Sunday, 2 December 2012

Wilderness Australia

17580671aAustralia Post promote their nature by issuing a set of three stamps on September 25, 2012.  The issue depict the wilderness of Australia, the vast Nullarbor Plain, the Daintree National Park, and Cradle Mountain. 
Historically, the Nullarbor was used by the semi-nomadic Spinifex Wangai people. The Nullarbor Plain, located on the Great Australian Bight coast, is the world's largest limestone karst landscape covering an area of 270,000 square kilometres, extending 2,000 kilometres between Norseman and Ceduna. Two thirds of the Nullarbor is within Western Australia and one third is in South Australia


The name Nullarbor derives from "no trees", but the plain is covered with bluebush and saltbush plants, hardy shrubs that are drought-resistant and salt-tolerant.
The Daintree National Park, north of Cairns, is made up of two sections - Mossman Gorge and the Cape tribulation - and is part of the traditional lands of the Eastern Kuku Yalanji people.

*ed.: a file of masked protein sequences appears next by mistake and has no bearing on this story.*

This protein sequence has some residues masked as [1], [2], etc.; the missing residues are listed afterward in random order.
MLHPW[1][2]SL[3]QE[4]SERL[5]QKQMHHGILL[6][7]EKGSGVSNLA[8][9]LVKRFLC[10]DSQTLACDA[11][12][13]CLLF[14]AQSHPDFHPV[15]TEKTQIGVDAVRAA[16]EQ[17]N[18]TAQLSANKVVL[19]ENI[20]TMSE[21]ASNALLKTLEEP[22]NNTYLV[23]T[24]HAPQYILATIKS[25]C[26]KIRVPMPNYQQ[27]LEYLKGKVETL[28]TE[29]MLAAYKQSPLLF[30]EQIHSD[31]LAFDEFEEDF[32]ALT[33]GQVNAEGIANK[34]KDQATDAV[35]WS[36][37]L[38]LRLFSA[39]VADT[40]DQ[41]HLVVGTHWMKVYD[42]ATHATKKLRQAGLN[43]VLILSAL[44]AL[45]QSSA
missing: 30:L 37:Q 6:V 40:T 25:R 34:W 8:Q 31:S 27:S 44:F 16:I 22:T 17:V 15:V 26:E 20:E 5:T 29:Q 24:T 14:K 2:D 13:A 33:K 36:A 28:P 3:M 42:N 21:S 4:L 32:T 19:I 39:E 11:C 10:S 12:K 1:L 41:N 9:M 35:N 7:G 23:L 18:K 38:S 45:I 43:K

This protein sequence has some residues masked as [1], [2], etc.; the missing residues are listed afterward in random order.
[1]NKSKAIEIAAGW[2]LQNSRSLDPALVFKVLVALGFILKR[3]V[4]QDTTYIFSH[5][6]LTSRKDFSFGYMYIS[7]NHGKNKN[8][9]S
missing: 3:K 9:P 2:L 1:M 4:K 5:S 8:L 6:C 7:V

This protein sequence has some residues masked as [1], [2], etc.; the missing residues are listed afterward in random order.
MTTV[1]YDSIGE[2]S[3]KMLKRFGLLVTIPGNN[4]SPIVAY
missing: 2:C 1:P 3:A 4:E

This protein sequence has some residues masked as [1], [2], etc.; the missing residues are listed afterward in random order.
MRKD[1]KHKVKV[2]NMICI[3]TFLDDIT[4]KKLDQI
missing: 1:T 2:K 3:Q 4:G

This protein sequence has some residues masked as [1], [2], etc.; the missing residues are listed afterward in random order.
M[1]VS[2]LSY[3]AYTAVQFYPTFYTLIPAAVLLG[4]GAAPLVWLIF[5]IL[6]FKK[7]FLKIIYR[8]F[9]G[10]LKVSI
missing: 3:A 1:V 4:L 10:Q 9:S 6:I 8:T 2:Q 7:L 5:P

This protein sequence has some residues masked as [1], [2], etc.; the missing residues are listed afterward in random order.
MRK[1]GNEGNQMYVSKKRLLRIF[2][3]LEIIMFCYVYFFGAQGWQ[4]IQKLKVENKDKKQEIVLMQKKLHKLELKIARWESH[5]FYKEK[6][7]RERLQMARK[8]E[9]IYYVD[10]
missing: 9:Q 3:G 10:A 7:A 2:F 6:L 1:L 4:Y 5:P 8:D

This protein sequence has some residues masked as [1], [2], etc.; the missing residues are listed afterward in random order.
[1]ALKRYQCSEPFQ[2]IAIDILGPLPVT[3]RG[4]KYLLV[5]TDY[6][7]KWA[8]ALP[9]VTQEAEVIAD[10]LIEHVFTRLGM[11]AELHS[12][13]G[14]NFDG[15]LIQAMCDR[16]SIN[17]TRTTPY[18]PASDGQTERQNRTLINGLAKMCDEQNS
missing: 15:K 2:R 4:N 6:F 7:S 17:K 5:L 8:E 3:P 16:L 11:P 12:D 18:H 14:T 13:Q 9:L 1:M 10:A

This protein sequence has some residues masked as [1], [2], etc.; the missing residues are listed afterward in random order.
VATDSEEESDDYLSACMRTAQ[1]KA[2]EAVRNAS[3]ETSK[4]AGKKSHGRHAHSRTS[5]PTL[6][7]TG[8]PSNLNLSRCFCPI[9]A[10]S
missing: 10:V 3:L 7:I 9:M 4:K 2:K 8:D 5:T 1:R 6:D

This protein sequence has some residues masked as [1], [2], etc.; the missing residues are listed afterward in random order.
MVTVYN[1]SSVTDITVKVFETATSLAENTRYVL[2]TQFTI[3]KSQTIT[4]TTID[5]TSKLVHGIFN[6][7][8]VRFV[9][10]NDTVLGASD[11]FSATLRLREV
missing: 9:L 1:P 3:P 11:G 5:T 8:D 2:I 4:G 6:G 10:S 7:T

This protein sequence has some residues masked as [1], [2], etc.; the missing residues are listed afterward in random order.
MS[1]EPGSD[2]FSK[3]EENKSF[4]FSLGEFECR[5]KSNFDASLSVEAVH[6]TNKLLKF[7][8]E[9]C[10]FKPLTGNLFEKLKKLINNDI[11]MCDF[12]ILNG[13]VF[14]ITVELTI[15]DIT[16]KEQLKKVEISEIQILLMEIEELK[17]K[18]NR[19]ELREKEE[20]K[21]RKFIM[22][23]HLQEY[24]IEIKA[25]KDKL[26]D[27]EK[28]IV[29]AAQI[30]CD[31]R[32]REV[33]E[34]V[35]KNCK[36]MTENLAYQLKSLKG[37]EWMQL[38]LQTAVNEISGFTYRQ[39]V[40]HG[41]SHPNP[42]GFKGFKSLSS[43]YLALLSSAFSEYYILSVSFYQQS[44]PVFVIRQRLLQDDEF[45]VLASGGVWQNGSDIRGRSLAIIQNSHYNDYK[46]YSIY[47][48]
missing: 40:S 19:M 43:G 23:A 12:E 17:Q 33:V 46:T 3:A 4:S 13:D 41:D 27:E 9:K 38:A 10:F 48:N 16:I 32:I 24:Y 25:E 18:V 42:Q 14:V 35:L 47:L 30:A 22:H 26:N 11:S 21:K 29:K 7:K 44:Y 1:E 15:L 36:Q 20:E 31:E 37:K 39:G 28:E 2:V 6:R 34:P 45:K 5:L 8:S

Much of the Mossman Gorge section is covered in tall, dense rainforest and supports a range of habitats and a diverse assortment of wildlife.

Cradle Mountain forms the northern end of the wild Cradle Mt - Lake St Clair National Park, part of the Tasmanian Wilderness World Heritage Area, covering approximately 1.38 million hectares  and encompassing more than 20 per cent of Tasmania.
It is one of the last true wilderness regions on Earth. Aboriginal use of the Cradle Mountain area dates from 10,000 years ago. The area ranges from rainforest to grassland, containing ancient plants and a diversity of animals.

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